Tuesday, November 25, 2014

Group 6- Government Censorship and Self-Regulation

video
Daniel Hernandez
Elizabeth Kamenicky 
Alex Korkmas
Lauren Sanders
Sam Scinicariello

Summary:
We will look at how Howard Stern was censored by the FCC through their application of indecency rules and why this forced him in the new self-regulated medium of satellite radio. By looking at Howard Stern and his many indecency fines we will demonstrate how the government censors broadcast media even in today’s society.
Outline:
I.               Introduction
A.   Define Censorship
B.    Define Indecency?
II.             History of the FCC and Indecency
A.   Carlin’s Seven Dirty Works
B.    Pacifica Decision
III.           Howard Stern Fines
A.   Infinity Fined  because of multiple Stern Indecency violations
i.               Personal Vendetta of former FCC chairman
B.    Clear Channel Fined For Stern Violations
i.               First time the FCC fined separately for Each indecency violation
ii.              Clear Channel chooses to remove Stern from several markets
IV.           Stern Moves to Satellite
A.   Sterns Claims of President Bush’s Witch Hunt
i.               Claimed indecency was being used against him personally
B.    Stern and Satellite radio’s self-censorship
i.               Stern is not fined for indecency in the same way as broadcast radio
ii.              Success of satellite since Stern moved to Sirius-XM
iii.            Question of The future
V.             Conclusion
A.   Howard Stern as an example of Government Censorship
B.    How Howard Stern now engages in self-censorship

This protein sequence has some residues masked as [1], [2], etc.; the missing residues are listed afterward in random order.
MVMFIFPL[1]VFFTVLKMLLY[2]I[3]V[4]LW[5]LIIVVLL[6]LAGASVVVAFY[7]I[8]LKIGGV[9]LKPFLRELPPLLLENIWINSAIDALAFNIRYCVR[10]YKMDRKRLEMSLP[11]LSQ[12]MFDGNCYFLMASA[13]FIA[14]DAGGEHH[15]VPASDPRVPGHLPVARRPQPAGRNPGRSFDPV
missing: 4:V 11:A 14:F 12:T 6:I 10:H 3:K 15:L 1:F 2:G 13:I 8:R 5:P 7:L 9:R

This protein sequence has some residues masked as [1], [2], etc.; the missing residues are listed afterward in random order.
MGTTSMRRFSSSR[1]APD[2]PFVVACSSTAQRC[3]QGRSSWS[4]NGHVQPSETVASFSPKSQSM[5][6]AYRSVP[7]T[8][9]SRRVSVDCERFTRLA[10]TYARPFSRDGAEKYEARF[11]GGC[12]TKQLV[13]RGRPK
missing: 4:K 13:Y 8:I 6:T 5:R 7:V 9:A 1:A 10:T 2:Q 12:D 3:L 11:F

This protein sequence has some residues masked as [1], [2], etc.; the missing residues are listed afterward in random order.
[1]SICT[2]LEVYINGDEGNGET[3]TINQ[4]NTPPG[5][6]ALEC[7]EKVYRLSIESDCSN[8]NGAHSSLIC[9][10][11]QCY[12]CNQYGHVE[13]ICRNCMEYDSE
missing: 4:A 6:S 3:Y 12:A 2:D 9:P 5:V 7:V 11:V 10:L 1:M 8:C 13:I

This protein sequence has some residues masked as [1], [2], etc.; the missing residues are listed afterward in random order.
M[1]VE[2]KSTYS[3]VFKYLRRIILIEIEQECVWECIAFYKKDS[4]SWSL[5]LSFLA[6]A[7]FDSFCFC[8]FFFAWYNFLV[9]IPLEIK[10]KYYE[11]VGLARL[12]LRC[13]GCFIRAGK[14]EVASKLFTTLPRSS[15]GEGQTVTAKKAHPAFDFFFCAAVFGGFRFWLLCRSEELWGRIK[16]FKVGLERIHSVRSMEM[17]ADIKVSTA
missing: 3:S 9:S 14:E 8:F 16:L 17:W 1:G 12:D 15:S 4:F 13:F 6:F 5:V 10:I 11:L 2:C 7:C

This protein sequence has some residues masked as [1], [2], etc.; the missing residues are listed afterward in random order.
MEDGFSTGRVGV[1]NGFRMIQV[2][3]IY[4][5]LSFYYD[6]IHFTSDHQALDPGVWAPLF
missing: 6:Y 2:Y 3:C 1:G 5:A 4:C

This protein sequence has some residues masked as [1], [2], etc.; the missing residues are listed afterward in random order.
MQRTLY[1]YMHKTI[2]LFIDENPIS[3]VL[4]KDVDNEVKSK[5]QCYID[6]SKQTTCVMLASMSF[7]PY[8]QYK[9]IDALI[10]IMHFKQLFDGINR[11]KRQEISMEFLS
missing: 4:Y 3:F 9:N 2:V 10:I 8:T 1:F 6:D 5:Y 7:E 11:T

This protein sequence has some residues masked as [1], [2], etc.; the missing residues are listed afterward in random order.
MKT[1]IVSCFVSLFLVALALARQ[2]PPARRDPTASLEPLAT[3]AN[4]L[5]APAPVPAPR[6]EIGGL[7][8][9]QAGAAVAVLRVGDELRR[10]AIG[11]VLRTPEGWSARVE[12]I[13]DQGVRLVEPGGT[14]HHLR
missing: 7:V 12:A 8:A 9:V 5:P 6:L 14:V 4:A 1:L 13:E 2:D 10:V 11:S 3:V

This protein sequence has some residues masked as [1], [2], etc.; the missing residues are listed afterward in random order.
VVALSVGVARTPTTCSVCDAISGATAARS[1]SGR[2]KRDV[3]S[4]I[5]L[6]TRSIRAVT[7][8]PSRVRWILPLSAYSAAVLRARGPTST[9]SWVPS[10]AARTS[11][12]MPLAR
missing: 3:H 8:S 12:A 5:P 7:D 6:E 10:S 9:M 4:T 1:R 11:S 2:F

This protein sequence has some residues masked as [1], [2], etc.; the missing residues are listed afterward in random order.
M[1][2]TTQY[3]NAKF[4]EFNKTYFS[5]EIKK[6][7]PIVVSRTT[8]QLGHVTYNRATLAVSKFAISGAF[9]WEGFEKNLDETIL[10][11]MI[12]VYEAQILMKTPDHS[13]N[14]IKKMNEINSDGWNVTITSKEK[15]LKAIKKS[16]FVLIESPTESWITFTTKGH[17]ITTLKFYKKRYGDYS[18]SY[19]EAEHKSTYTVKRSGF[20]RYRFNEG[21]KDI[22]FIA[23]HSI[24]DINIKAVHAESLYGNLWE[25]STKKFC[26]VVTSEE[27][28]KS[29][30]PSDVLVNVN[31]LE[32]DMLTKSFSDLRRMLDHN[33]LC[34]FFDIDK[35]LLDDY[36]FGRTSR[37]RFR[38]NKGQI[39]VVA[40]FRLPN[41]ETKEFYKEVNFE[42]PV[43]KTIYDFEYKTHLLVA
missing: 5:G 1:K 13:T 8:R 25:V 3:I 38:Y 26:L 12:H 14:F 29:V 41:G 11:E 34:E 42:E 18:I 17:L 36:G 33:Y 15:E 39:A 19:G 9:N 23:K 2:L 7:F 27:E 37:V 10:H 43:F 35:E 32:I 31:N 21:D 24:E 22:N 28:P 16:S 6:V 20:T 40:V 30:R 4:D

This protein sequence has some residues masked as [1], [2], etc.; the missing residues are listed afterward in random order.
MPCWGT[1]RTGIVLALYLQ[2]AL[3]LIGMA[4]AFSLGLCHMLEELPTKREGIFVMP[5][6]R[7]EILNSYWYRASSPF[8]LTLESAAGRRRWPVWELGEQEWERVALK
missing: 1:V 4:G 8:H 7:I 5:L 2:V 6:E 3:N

Sources:
(2004). FCC Fine Prompts Clear Channel to Drop Stern. Fox News. Retrieved from http://www.foxnews.com/story/2004/04/09/fcc-fine-prompts-clear-channel-to-drop-stern/
(2004, October 26). Stern Challenges FCC Chairman on Air. Retrieved from http://www.cnn.com/2004/SHOWBIZ/10/26/stern.fcc/index.html?iref=newssearch
Campbell A. Pacfica Reconsidered: Implications for the Current Controversy over Broadcast Indecency. Federal Communications Law Journal [serial online]. December 2010;63(1):195-260. Available from: Communication & Mass Media Complete, Ipswich, MA. Accessed November 18, 2014.
Dunbar, J., (2004). Indecency on the air: Shock-radio jock Howard Stern remains 'King of All Fines'. The Center of Public Integrity. Retrieved from http://www.publicintegrity.org/2004/04/09/6588/indecency-air
Federal Communications Commission. Obscene, Indecent, and Profane Broadcasts. Retrieved From: http://www.fcc.gov/guides/obscenity-indecency-and-profanity
Flint, Joe. (1992). FCC Fines Stern $600K; OK’s Deal. Business Insights: Global, 122. Retrieved From http://bi.galegroup.com.lib-ezproxy.tamu.edu:2048/global/article/GALE%7CA13294506/4259d43afe07b8453678657027266043?u=txshracd2898
Lauria, Peter. (2012, Dec. 9). Howard Stern’s New Deal: $2K a Minute. Retrieved from: http://www.thedailybeast.com/articles/2010/12/09/howard-sterns-sirius-deal-the-400-million-contract.html
Marikar, Sheila. (2012, May 14). "Howard Stern's Five Most Outrageous Offenses." ABC News. ABC News Network.
Straubhaar, Joseph, Robert Larose, and Lucinda Davenport. (2013) Media Now: Understanding Media, Culture, and Technology. Belmont, CA.: Wadsworth Company.
Zechowski, S. (2014). Declining Shock Value: Satellite Radio and the Mainstreaming of Howard Stern. Journal Of Radio & Audio Media, 21(2), 217-229. doi:10.1080/19376529.2014.950145

No comments: